AUGSBURG, Germany (AP) – Germany and England proved that timing is key at the women's World Cup, winning matches when it counts to bounce back and top their respective groups with poise, even some bravado.
With its greatest ever player benched due to poor form, Germany didn't miss Birgit Prinz and two first-half headers compensated for some poor second-half defending to give the hosts a 4-2 win over France to top Group A. Celia Okoyino da Mbabi sealed the match with a fine volley late in the game.
''We showed class,'' said Germany coach Silvia Neid. ''Now we are really into this tournament. The players showed what they are made of.''
So did England.
The team staved off the threat of early elimination with an equally confidence-boosting 2-0 win over Japan. The victory gave it top spot in Group B and produced a stunning goal for the World Cup highlights reel, a 21-meter precision lob from Ellen White.
The results pit Germany against Japan in Wolfsburg and England versus France in Leverkusen on Saturday. Groups C and D are decided on Wednesday, with Brazil, Sweden and the United States already through.
The day featured the first red card, the first penalty - even the first floodlights blackout. But more importantly, the biggest benching of the tournament so far.
Prinz is the competition's all-time top scorer with 14 goals and was expected to hit at least one goal in her fifth straight World Cup. After Germany's best performance so far, it is unclear if Prinz's sullen demeanor will light up again for the next two weeks.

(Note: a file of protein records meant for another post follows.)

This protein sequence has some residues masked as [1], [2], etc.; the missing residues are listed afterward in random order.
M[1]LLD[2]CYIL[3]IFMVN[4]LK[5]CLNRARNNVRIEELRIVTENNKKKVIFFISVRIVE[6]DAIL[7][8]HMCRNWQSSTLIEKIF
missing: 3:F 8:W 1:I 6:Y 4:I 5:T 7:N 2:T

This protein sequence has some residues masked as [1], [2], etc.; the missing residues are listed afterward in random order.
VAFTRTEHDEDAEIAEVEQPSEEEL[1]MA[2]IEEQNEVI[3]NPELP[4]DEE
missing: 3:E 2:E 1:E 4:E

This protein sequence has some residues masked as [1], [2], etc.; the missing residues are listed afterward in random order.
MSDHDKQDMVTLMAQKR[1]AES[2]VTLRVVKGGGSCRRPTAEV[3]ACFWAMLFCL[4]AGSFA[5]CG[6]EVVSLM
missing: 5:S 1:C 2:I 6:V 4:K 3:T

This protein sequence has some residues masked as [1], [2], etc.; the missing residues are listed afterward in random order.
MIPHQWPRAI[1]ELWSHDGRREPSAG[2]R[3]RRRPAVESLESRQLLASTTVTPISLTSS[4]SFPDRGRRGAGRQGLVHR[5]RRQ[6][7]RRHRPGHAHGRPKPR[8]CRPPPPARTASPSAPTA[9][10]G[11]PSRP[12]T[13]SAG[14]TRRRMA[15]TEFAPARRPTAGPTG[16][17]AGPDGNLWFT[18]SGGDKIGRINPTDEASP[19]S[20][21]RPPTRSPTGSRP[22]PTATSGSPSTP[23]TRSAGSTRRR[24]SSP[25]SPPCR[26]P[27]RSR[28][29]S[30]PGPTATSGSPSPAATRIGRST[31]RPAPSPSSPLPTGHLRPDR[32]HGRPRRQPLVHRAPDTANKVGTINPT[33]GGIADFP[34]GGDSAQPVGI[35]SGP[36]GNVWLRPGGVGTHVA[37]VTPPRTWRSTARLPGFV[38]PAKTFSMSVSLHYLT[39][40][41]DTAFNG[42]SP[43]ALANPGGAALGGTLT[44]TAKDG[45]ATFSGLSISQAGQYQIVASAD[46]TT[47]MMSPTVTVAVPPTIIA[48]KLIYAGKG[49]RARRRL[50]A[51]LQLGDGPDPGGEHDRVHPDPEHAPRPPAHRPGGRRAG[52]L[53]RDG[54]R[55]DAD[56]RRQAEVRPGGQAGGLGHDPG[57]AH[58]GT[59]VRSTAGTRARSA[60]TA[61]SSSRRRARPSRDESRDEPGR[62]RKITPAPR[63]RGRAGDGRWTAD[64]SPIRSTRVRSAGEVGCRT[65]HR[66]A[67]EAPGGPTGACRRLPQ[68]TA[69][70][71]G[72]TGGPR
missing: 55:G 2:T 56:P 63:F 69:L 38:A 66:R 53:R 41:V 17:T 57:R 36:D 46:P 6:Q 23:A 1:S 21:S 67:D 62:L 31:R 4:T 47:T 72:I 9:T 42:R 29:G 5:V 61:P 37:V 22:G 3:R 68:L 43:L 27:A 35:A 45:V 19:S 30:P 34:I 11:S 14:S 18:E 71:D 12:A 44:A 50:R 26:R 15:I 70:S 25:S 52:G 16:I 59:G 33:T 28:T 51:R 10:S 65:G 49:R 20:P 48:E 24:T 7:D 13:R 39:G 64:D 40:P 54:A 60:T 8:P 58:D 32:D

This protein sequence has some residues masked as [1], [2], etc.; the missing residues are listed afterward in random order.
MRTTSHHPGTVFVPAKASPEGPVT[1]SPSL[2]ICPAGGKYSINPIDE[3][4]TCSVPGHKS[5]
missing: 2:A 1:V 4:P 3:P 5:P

After two one-goal wins, Germany was second behind France and badly needed a win, not only to take the group but also to give the team, and a nation of besotted fans, confidence again.
Four goals did that, even though a weakness at corners revealed an unexpected blind spot.
Instead of Prinz, it was Inka Grings who inspired the team with two goals.
One came from a penalty after France goalkeeper Berangere Sapowicz was sent off for swiping Fatmire Bajramaj off her feet, the first red card in 10 days of competition.
The score of 3-1 and 11 against 10 should have allowed Germany to coast, but France came back through Laura Georges' header and even came close to equalizing before Celia Okoyino da Mbabi sent the 45,867 fans at the soldout Borussia Park celebrating into the night.
''Now we want to build on this,'' Okoyino da Mbabi said.
England understands the surging feeling.
After a lackluster first two games, England was spectacular in its decisive game. After 15 minutes, Sophie Bradley sent a deep ball from her half toward Ellen White, who spotted goalkeeper Ayumi Kaihori off her line. She let the ball bounce once before lobbing it over Kaihori with exquisite precision from 21 meters out.
In the 66th, England came up with a second quality goal, when Rachel Unitt shrugged off several Japanese defenders to set up substitute forward Rachel Yankey for a delicate chip.
''They were both tremendous finishes,'' said midfield standout Jill Scott.
Japan was supposed to be all about skill while England relied on power and push, but with an inspired performance and great goals, the Europeans disproved those notions.
With the tournament on the line, England was aggressive and played with passion throughout, while Japan rarely thrilled the crowd of 20,777.
''We managed to startle them somewhat,'' England coach Hope Powell said.
The worst miscue of the night? The floodlights that went out in Dresden for 12 minutes. When they came back on, Perpetua Nkwocha gave Nigeria a 1-0 win over Canada in a match between two teams already eliminated.